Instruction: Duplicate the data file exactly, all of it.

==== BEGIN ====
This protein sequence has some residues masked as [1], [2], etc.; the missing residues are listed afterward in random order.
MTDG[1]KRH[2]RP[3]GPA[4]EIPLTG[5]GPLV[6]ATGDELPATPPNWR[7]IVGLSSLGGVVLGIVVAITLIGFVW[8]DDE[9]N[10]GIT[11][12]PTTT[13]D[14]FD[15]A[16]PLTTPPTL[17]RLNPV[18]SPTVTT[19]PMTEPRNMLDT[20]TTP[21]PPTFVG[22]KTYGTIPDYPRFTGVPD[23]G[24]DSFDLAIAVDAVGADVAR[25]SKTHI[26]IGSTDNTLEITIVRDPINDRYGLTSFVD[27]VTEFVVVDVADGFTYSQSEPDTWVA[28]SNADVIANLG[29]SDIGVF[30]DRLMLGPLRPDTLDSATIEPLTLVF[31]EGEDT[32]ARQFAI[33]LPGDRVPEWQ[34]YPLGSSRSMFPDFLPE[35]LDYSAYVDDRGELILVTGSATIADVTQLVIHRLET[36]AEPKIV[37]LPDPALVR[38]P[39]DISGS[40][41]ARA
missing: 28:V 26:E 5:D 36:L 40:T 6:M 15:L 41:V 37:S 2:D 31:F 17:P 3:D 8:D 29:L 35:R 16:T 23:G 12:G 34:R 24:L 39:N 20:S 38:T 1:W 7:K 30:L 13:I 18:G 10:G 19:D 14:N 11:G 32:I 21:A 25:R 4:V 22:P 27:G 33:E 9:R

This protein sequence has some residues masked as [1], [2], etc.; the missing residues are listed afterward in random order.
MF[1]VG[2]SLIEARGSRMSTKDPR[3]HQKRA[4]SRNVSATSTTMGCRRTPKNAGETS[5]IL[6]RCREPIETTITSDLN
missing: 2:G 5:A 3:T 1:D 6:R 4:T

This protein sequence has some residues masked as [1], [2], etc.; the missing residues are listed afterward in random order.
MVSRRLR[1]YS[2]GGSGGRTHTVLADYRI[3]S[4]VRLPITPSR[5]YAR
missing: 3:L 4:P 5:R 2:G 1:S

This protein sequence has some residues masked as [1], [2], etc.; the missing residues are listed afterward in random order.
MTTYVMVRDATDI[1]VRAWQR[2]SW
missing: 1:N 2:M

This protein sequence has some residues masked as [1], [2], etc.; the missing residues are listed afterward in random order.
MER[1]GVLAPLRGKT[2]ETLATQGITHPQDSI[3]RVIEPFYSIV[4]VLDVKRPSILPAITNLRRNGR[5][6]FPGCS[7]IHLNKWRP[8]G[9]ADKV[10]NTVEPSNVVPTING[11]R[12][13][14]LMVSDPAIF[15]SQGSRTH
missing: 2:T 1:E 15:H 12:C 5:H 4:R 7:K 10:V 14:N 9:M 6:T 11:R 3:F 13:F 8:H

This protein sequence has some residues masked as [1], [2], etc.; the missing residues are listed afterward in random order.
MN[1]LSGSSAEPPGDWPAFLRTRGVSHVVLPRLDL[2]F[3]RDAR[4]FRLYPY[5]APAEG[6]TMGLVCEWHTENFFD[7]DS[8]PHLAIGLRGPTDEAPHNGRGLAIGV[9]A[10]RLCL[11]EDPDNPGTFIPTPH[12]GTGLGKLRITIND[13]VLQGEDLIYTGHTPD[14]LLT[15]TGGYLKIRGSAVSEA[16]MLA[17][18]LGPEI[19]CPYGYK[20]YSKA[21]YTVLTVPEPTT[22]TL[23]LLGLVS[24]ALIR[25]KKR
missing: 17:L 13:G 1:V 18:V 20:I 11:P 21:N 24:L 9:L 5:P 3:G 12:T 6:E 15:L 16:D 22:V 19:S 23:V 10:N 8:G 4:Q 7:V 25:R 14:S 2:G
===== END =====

This protein sequence has some residues masked as [1], [2], etc.; the missing residues are listed afterward in random order.
MTDG[1]KRH[2]RP[3]GPA[4]EIPLTG[5]GPLV[6]ATGDELPATPPNWR[7]IVGLSSLGGVVLGIVVAITLIGFVW[8]DDE[9]N[10]GIT[11][12]PTTT[13]D[14]FD[15]A[16]PLTTPPTL[17]RLNPV[18]SPTVTT[19]PMTEPRNMLDT[20]TTP[21]PPTFVG[22]KTYGTIPDYPRFTGVPD[23]G[24]DSFDLAIAVDAVGADVAR[25]SKTHI[26]IGSTDNTLEITIVRDPINDRYGLTSFVD[27]VTEFVVVDVADGFTYSQSEPDTWVA[28]SNADVIANLG[29]SDIGVF[30]DRLMLGPLRPDTLDSATIEPLTLVF[31]EGEDT[32]ARQFAI[33]LPGDRVPEWQ[34]YPLGSSRSMFPDFLPE[35]LDYSAYVDDRGELILVTGSATIADVTQLVIHRLET[36]AEPKIV[37]LPDPALVR[38]P[39]DISGS[40][41]ARA
missing: 28:V 26:E 5:D 36:L 40:T 6:M 15:L 41:V 37:S 2:D 31:F 17:P 3:D 8:D 29:L 35:R 16:T 23:G 12:G 34:R 24:L 39:N 20:S 38:T 1:W 7:K 30:L 13:I 18:G 10:G 19:D 14:N 11:G 32:I 21:A 25:R 4:V 22:P 27:G 33:E 9:R

This protein sequence has some residues masked as [1], [2], etc.; the missing residues are listed afterward in random order.
MF[1]VG[2]SLIEARGSRMSTKDPR[3]HQKRA[4]SRNVSATSTTMGCRRTPKNAGETS[5]IL[6]RCREPIETTITSDLN
missing: 2:G 5:A 3:T 1:D 6:R 4:T

This protein sequence has some residues masked as [1], [2], etc.; the missing residues are listed afterward in random order.
MVSRRLR[1]YS[2]GGSGGRTHTVLADYRI[3]S[4]VRLPITPSR[5]YAR
missing: 3:L 4:P 5:R 2:G 1:S

This protein sequence has some residues masked as [1], [2], etc.; the missing residues are listed afterward in random order.
MTTYVMVRDATDI[1]VRAWQR[2]SW
missing: 1:N 2:M

This protein sequence has some residues masked as [1], [2], etc.; the missing residues are listed afterward in random order.
MER[1]GVLAPLRGKT[2]ETLATQGITHPQDSI[3]RVIEPFYSIV[4]VLDVKRPSILPAITNLRRNGR[5][6]FPGCS[7]IHLNKWRP[8]G[9]ADKV[10]NTVEPSNVVPTING[11]R[12][13][14]LMVSDPAIF[15]SQGSRTH
missing: 2:T 1:E 15:H 12:C 5:H 4:R 7:K 10:V 14:N 9:M 6:T 11:R 3:F 13:F 8:H

This protein sequence has some residues masked as [1], [2], etc.; the missing residues are listed afterward in random order.
MN[1]LSGSSAEPPGDWPAFLRTRGVSHVVLPRLDL[2]F[3]RDAR[4]FRLYPY[5]APAEG[6]TMGLVCEWHTENFFD[7]DS[8]PHLAIGLRGPTDEAPHNGRGLAIGV[9]A[10]RLCL[11]EDPDNPGTFIPTPH[12]GTGLGKLRITIND[13]VLQGEDLIYTGHTPD[14]LLT[15]TGGYLKIRGSAVSEA[16]MLA[17][18]LGPEI[19]CPYGYK[20]YSKA[21]YTVLTVPEPTT[22]TL[23]LLGLVS[24]ALIR[25]KKR
missing: 17:L 13:G 1:V 18:V 20:I 11:P 21:N 24:L 9:L 5:P 3:G 12:T 6:E 15:L 16:D 22:V 19:S 23:V 10:N 8:G 4:Q 7:V 25:R 14:S 2:G